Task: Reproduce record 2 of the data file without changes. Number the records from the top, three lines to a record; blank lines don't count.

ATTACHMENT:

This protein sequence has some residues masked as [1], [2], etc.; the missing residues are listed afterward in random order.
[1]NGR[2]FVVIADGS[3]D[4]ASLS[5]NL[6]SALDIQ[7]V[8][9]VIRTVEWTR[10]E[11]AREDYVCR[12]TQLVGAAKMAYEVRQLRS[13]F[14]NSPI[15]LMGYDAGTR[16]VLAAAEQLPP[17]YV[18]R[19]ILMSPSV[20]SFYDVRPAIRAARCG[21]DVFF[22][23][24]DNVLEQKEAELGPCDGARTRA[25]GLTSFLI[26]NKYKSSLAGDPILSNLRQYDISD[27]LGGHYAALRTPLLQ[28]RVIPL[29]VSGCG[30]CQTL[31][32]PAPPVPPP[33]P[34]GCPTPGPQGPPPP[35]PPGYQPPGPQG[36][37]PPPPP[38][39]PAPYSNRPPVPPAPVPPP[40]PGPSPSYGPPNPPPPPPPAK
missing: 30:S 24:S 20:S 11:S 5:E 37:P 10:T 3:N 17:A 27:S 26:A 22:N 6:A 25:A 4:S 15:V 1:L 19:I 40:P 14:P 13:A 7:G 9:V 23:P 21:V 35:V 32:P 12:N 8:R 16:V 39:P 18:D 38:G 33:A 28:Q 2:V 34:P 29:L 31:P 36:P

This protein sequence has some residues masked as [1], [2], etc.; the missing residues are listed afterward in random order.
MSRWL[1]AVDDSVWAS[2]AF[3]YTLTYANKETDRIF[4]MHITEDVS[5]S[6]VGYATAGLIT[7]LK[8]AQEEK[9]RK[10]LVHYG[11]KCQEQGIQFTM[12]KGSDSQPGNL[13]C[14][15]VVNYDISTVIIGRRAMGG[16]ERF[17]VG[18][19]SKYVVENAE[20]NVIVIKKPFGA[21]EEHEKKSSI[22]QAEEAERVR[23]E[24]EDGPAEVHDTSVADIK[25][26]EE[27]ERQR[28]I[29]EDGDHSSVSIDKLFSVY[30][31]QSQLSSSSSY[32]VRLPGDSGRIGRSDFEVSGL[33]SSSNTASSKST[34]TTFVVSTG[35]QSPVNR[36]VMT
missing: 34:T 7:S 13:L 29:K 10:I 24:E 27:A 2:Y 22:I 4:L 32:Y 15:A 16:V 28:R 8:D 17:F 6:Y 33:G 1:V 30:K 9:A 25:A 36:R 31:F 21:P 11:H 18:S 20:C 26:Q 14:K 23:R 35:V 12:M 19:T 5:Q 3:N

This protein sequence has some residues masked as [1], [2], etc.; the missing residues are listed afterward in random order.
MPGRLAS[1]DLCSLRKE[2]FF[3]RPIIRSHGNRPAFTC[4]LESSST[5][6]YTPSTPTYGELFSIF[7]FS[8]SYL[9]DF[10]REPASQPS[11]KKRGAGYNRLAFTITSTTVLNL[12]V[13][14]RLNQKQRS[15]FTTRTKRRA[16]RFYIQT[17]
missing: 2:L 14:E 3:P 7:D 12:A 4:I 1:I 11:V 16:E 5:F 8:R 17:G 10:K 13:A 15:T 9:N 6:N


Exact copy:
This protein sequence has some residues masked as [1], [2], etc.; the missing residues are listed afterward in random order.
MSRWL[1]AVDDSVWAS[2]AF[3]YTLTYANKETDRIF[4]MHITEDVS[5]S[6]VGYATAGLIT[7]LK[8]AQEEK[9]RK[10]LVHYG[11]KCQEQGIQFTM[12]KGSDSQPGNL[13]C[14][15]VVNYDISTVIIGRRAMGG[16]ERF[17]VG[18][19]SKYVVENAE[20]NVIVIKKPFGA[21]EEHEKKSSI[22]QAEEAERVR[23]E[24]EDGPAEVHDTSVADIK[25][26]EE[27]ERQR[28]I[29]EDGDHSSVSIDKLFSVY[30][31]QSQLSSSSSY[32]VRLPGDSGRIGRSDFEVSGL[33]SSSNTASSKST[34]TTFVVSTG[35]QSPVNR[36]VMT
missing: 34:T 7:S 13:L 29:K 10:I 24:E 27:A 2:Y 22:I 4:L 32:Y 15:A 16:V 28:R 8:D 17:F 6:Y 33:G 1:V 30:K 9:A 25:A 36:R 31:F 21:P 11:H 18:S 20:C 26:Q 14:K 23:R 35:V 12:M 19:T 5:Q 3:N